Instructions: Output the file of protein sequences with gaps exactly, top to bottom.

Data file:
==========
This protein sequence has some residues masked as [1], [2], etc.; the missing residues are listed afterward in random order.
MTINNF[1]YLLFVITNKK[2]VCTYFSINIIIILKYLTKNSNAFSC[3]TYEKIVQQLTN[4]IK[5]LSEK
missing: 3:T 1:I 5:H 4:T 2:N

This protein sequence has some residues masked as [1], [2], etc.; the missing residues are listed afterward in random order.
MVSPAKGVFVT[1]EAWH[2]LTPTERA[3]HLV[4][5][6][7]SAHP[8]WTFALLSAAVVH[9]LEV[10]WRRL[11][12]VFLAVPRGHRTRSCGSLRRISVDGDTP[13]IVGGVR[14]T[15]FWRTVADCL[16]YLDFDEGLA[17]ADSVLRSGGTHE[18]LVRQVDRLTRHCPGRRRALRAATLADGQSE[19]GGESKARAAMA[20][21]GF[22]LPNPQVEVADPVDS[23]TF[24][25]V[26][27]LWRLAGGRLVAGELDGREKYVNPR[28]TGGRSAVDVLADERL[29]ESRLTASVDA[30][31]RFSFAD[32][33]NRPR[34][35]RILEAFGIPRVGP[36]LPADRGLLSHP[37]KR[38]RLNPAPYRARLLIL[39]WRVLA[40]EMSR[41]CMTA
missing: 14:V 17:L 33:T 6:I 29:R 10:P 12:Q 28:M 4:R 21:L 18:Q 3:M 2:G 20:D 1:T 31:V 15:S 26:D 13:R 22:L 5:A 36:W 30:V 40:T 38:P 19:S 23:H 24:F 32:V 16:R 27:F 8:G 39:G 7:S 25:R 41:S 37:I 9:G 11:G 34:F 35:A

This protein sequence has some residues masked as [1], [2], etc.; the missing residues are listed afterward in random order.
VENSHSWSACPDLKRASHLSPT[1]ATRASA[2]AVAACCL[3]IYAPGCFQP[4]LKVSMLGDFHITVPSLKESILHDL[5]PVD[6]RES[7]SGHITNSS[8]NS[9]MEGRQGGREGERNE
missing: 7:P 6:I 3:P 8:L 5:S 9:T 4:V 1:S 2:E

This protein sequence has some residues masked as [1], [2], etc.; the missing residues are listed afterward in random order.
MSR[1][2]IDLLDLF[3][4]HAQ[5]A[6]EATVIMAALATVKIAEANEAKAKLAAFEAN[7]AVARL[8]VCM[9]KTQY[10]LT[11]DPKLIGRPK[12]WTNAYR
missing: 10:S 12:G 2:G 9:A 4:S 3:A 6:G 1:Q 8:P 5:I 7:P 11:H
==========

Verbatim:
This protein sequence has some residues masked as [1], [2], etc.; the missing residues are listed afterward in random order.
MTINNF[1]YLLFVITNKK[2]VCTYFSINIIIILKYLTKNSNAFSC[3]TYEKIVQQLTN[4]IK[5]LSEK
missing: 3:T 1:I 5:H 4:T 2:N

This protein sequence has some residues masked as [1], [2], etc.; the missing residues are listed afterward in random order.
MVSPAKGVFVT[1]EAWH[2]LTPTERA[3]HLV[4][5][6][7]SAHP[8]WTFALLSAAVVH[9]LEV[10]WRRL[11][12]VFLAVPRGHRTRSCGSLRRISVDGDTP[13]IVGGVR[14]T[15]FWRTVADCL[16]YLDFDEGLA[17]ADSVLRSGGTHE[18]LVRQVDRLTRHCPGRRRALRAATLADGQSE[19]GGESKARAAMA[20][21]GF[22]LPNPQVEVADPVDS[23]TF[24][25]V[26][27]LWRLAGGRLVAGELDGREKYVNPR[28]TGGRSAVDVLADERL[29]ESRLTASVDA[30][31]RFSFAD[32][33]NRPR[34][35]RILEAFGIPRVGP[36]LPADRGLLSHP[37]KR[38]RLNPAPYRARLLIL[39]WRVLA[40]EMSR[41]CMTA
missing: 14:V 17:L 33:T 6:I 29:R 10:P 12:Q 28:M 4:R 21:L 18:Q 3:M 2:G 20:D 1:T 31:V 15:S 26:D 13:R 22:L 5:A 36:W 30:V 40:T 38:P 19:S 23:H 24:F 32:V 16:R 27:F 8:G 39:G 7:S 25:R 41:S 37:I 9:G 11:G 34:F 35:A

This protein sequence has some residues masked as [1], [2], etc.; the missing residues are listed afterward in random order.
VENSHSWSACPDLKRASHLSPT[1]ATRASA[2]AVAACCL[3]IYAPGCFQP[4]LKVSMLGDFHITVPSLKESILHDL[5]PVD[6]RES[7]SGHITNSS[8]NS[9]MEGRQGGREGERNE
missing: 7:P 6:I 3:P 8:L 5:S 9:T 4:V 1:S 2:E

This protein sequence has some residues masked as [1], [2], etc.; the missing residues are listed afterward in random order.
MSR[1][2]IDLLDLF[3][4]HAQ[5]A[6]EATVIMAALATVKIAEANEAKAKLAAFEAN[7]AVARL[8]VCM[9]KTQY[10]LT[11]DPKLIGRPK[12]WTNAYR
missing: 10:S 12:G 2:G 9:A 4:S 3:A 6:G 1:Q 8:P 5:I 7:P 11:H